Corpus of Electronic Texts Edition
Background details and bibliographic information
Author: Oscar Wilde
Electronic edition compiled and proof-read by Margaret Lantry
Funded by University College, Cork
1. First draft, revised and corrected.
Extent of text: 1018 words
CELT: Corpus of Electronic Texts: a project of University College, Cork
College Road, Cork, Irelandhttp://www.ucc.ie/celt (1997) (2009)
Distributed by CELT online at University College, Cork, Ireland.
Text ID Number: E850003-078
Available with prior consent of the CELT programme for purposes of
academic research and teaching only.
There is not as yet an authoritative edition of Wilde's works.
- The writings of Oscar Wilde (London; New York: A. R. Keller & Co. 1907) 15 vols.
- Robert Ross (ed), The First Collected Edition of the Works of Oscar Wilde (London: Methuen & Co. 1908). 15 vols. Reprinted Dawsons: Pall Mall 1969.
- Complete works of Oscar Wilde (Glasgow: HarperCollins, 1994).
- 'Notes for a bibliography of Oscar Wilde', Books and book-plates (A quarterly for collectors) 5, no. 3 (April 1905), 170-183.
- Karl E. Beckson, The Oscar Wilde encyclopedia (New York: AMS Press 1998). AMS Studies in the nineteenth century 18.
- Richard Ellmann (ed), The Artist as Critic: Critical Writings of Oscar Wilde (Chicago 1982).
- Richard Ellmann; John Espey, Oscar Wilde: two approaches: papers read at a Clark Library seminar, April 17, 1976 (Los Angeles: William Andrews Clark Memorial Library, University of California 1977).
- Richard Ellmann, Oscar Wilde at Oxford: a lecture delivered at the Library of Congress on March 1, 1983 (Washington, DC: Library of Congress 1984).
- Richard Ellmann, Oscar Wilde: a biography (London: Hamilton 1987).
- Juliet Gardiner, Oscar Wilde: a life in letters, writings and wit (Dublin: Gill & Macmillan 1995).
- Frank Harris, Oscar Wilde, including My memories of Oscar Wilde, by George Bernard Shaw and an introductory note by Lyle Blair (London: Robinson, 1992).
- Rupert Hart-Davis (ed), Selected letters of Oscar Wilde (Oxford: Oxford University Press 1979).
- Rupert Hart-Davis (ed), More letters of Oscar Wilde (London: Murray 1985).
- Vyvyan Beresford Holland, Oscar Wilde: a pictorial biography (London: Thames & Hudson 1960).
- H. Montgomery Hyde, Oscar Wilde: a biography (London: Methuen 1977).
- Andrew McDonnell, Oscar Wilde at Oxford: an annotated catalogue of Wilde manuscripts and related items at the Bodleian Library, Oxford, including many hitherto unpublished letters, photographs and illustrations (A. McDonnell 1996). Limited edition of 170 copies.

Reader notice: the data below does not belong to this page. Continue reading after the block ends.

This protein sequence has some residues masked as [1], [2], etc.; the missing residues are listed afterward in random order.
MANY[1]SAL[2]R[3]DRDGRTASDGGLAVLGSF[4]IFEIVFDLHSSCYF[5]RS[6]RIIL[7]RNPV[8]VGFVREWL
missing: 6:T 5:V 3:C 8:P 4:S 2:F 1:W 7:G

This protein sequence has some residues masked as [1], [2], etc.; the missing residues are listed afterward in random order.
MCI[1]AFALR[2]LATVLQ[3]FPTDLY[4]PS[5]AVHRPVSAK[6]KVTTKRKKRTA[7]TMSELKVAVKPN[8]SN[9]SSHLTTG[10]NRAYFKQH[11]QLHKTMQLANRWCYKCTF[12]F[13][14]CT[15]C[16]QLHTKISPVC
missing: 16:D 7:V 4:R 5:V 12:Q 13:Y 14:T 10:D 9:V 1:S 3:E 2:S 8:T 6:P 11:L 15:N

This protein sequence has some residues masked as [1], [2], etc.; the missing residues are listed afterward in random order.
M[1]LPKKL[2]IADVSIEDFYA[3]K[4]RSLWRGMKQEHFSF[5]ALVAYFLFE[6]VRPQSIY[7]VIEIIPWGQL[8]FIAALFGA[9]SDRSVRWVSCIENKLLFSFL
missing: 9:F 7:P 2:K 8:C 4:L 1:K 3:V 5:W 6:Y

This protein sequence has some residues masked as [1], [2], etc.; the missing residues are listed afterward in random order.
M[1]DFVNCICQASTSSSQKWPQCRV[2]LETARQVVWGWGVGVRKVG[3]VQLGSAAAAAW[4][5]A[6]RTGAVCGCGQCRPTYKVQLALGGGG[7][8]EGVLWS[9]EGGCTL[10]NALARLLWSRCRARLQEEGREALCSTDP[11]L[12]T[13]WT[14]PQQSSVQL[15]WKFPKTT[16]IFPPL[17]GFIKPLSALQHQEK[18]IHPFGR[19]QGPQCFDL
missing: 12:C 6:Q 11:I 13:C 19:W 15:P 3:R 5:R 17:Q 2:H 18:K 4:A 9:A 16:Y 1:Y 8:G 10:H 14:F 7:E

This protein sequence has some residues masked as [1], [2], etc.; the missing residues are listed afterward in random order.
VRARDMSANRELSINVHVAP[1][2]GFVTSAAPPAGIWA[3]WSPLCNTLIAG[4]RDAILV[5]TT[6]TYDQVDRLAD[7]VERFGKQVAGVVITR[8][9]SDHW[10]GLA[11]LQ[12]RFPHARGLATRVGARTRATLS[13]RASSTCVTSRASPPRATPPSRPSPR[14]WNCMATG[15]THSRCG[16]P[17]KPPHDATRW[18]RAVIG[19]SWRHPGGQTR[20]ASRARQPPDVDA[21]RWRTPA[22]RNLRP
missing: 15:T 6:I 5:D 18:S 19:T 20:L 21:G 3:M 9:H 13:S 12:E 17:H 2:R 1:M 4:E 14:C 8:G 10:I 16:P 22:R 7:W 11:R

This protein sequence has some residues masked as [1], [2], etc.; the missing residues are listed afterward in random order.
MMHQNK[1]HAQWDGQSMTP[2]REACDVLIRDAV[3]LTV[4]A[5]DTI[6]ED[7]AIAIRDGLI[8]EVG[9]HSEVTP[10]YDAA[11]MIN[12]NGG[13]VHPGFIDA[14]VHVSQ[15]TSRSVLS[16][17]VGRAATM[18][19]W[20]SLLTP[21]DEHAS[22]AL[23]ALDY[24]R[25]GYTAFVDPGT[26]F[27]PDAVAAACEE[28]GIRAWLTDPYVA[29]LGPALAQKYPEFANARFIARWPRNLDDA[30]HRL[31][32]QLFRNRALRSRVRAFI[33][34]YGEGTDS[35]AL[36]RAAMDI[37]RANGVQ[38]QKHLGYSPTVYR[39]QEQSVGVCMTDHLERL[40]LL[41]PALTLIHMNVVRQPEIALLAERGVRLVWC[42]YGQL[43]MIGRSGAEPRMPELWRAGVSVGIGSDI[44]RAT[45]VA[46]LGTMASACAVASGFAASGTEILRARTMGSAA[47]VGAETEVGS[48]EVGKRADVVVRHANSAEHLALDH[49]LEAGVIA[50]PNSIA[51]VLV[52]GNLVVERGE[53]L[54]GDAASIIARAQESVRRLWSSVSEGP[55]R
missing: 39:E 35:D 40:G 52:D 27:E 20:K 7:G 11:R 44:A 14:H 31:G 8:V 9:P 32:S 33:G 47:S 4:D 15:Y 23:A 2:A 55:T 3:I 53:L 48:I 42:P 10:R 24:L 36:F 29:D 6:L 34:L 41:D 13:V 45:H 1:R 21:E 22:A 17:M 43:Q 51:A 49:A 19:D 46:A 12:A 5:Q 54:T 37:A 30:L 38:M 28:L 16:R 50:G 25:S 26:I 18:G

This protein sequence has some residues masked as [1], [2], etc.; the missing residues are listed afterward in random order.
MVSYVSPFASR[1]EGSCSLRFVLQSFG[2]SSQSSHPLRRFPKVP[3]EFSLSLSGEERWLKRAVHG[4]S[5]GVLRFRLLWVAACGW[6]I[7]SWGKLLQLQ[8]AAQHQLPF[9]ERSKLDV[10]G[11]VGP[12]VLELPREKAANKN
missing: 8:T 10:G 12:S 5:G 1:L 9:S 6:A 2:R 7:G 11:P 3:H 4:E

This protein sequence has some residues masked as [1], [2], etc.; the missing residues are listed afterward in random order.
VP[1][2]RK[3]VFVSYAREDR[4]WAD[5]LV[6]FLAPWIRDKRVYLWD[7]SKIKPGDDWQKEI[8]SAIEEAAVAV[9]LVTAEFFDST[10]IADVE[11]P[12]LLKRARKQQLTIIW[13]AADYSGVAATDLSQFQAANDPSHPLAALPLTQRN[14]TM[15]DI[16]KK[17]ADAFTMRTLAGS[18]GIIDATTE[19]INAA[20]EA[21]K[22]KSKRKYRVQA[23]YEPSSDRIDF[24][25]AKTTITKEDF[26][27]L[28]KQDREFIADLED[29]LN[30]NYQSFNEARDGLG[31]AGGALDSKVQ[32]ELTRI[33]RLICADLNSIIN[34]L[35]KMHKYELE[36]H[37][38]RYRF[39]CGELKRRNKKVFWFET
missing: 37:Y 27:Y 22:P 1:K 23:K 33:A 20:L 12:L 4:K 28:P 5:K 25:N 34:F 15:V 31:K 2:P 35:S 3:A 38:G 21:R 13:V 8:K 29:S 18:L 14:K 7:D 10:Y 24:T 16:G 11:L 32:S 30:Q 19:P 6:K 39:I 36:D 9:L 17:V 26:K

- Stuart Mason, Bibliography of Oscar Wilde (London: E. G. Richards 1907). Also pubd. New York 1908, London 1914 in 2 vols. Repr. of 1914 edition: New York: Haskell House 1972.
- E. H. Mikhail, Oscar Wilde: an annotated bibliography of criticism (London: Macmillan 1978). Also pubd. Totowa NJ: Rowman & Littlefield 1978.
- Thomas A. Mikolyzk, Oscar Wilde: an annotated bibliography (Westport CT: Greenwood Press 1993). Bibliographies and indexes in world literature, 38.
- Norman Page, An Oscar Wilde chronology (London: Macmillan 1991).
- Hesketh Pearson, A Life of Oscar Wilde (London 1946).
- Richard Pine, The thief of reason: Oscar Wilde and modern Ireland (Dublin: Gill & Macmillan 1996).
- Horst Schroeder, Additions and corrections to Richard Ellmann's Oscar Wilde (Braunschweig: H. Schroeder 1989).
The edition used in the digital edition
- Oscar Wilde At Verona in Charmides and other poems. , London, Methuen & Co. Ltd. (1919) page 145
CELT: Corpus of Electronic Texts
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Created: By Oscar Wilde (18541900).
Use of language
Language: [EN] The text is in English.
Corpus of Electronic Texts Edition: E850003-078
At Verona: Author: Oscar Wilde
1] HOW steep the stairs within King's houses are
2] For exile-wearied feet as mine to tread,
3] And O how salt and bitter is the bread
4] Which falls from this Hound's table,better far
5] That I had died in the red ways of war,
6] Or that the gate of Florence bare my head,
7] Than to live thus, by all things comraded
8] Which seek the essence of my soul to mar.
9] Curse God and die: what better hope than this?
10] He hath forgotten thee in all the bliss
11] Of his gold city, and eternal day
12] Nay peace: behind my prison's blinded bars
13] I do possess what none can take away,
14] My love, and all the glory of the stars.